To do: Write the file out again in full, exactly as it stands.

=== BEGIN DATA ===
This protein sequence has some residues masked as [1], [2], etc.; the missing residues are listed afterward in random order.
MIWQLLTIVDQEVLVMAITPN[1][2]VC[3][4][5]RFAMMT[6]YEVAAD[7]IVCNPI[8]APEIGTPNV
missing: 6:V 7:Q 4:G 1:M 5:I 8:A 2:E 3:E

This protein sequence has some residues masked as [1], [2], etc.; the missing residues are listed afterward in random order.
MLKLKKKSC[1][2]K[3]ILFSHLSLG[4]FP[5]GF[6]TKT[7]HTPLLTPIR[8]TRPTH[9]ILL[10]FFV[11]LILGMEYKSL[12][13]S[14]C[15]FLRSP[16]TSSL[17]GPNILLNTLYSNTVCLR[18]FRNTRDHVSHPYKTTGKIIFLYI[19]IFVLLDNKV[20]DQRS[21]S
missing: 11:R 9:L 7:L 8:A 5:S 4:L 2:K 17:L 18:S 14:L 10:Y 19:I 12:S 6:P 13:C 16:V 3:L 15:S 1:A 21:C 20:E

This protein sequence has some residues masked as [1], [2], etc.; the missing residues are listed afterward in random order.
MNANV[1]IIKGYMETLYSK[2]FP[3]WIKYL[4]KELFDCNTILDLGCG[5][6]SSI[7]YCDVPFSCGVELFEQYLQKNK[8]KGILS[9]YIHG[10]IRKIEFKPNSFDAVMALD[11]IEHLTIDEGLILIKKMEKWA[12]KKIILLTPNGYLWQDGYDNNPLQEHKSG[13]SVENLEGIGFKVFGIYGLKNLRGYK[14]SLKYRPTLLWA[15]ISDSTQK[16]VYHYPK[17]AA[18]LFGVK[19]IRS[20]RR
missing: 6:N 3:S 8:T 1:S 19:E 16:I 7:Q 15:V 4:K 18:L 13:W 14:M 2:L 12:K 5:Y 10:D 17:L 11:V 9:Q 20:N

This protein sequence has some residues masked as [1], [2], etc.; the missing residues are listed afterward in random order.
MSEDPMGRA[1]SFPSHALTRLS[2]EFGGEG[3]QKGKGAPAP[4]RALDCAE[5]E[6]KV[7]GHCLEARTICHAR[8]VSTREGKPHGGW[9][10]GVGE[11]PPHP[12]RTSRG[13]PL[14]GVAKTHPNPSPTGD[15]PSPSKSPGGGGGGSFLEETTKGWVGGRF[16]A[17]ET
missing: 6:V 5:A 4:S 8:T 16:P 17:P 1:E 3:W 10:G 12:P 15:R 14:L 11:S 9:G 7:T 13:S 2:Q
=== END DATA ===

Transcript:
This protein sequence has some residues masked as [1], [2], etc.; the missing residues are listed afterward in random order.
MIWQLLTIVDQEVLVMAITPN[1][2]VC[3][4][5]RFAMMT[6]YEVAAD[7]IVCNPI[8]APEIGTPNV
missing: 6:V 7:Q 4:G 1:M 5:I 8:A 2:E 3:E

This protein sequence has some residues masked as [1], [2], etc.; the missing residues are listed afterward in random order.
MLKLKKKSC[1][2]K[3]ILFSHLSLG[4]FP[5]GF[6]TKT[7]HTPLLTPIR[8]TRPTH[9]ILL[10]FFV[11]LILGMEYKSL[12][13]S[14]C[15]FLRSP[16]TSSL[17]GPNILLNTLYSNTVCLR[18]FRNTRDHVSHPYKTTGKIIFLYI[19]IFVLLDNKV[20]DQRS[21]S
missing: 11:R 9:L 7:L 8:A 5:S 4:L 2:K 17:L 18:S 14:L 10:Y 19:I 12:S 6:P 13:C 16:V 3:L 15:S 1:A 21:C 20:E

This protein sequence has some residues masked as [1], [2], etc.; the missing residues are listed afterward in random order.
MNANV[1]IIKGYMETLYSK[2]FP[3]WIKYL[4]KELFDCNTILDLGCG[5][6]SSI[7]YCDVPFSCGVELFEQYLQKNK[8]KGILS[9]YIHG[10]IRKIEFKPNSFDAVMALD[11]IEHLTIDEGLILIKKMEKWA[12]KKIILLTPNGYLWQDGYDNNPLQEHKSG[13]SVENLEGIGFKVFGIYGLKNLRGYK[14]SLKYRPTLLWA[15]ISDSTQK[16]VYHYPK[17]AA[18]LFGVK[19]IRS[20]RR
missing: 6:N 3:S 8:T 1:S 19:E 16:I 7:Q 15:V 4:K 18:L 13:W 14:M 2:L 12:K 5:Y 10:D 17:L 11:V 9:Q 20:N

This protein sequence has some residues masked as [1], [2], etc.; the missing residues are listed afterward in random order.
MSEDPMGRA[1]SFPSHALTRLS[2]EFGGEG[3]QKGKGAPAP[4]RALDCAE[5]E[6]KV[7]GHCLEARTICHAR[8]VSTREGKPHGGW[9][10]GVGE[11]PPHP[12]RTSRG[13]PL[14]GVAKTHPNPSPTGD[15]PSPSKSPGGGGGGSFLEETTKGWVGGRF[16]A[17]ET
missing: 6:V 5:A 4:S 8:T 16:P 17:P 1:E 3:W 10:G 12:P 15:R 14:L 11:S 9:G 7:T 13:S 2:Q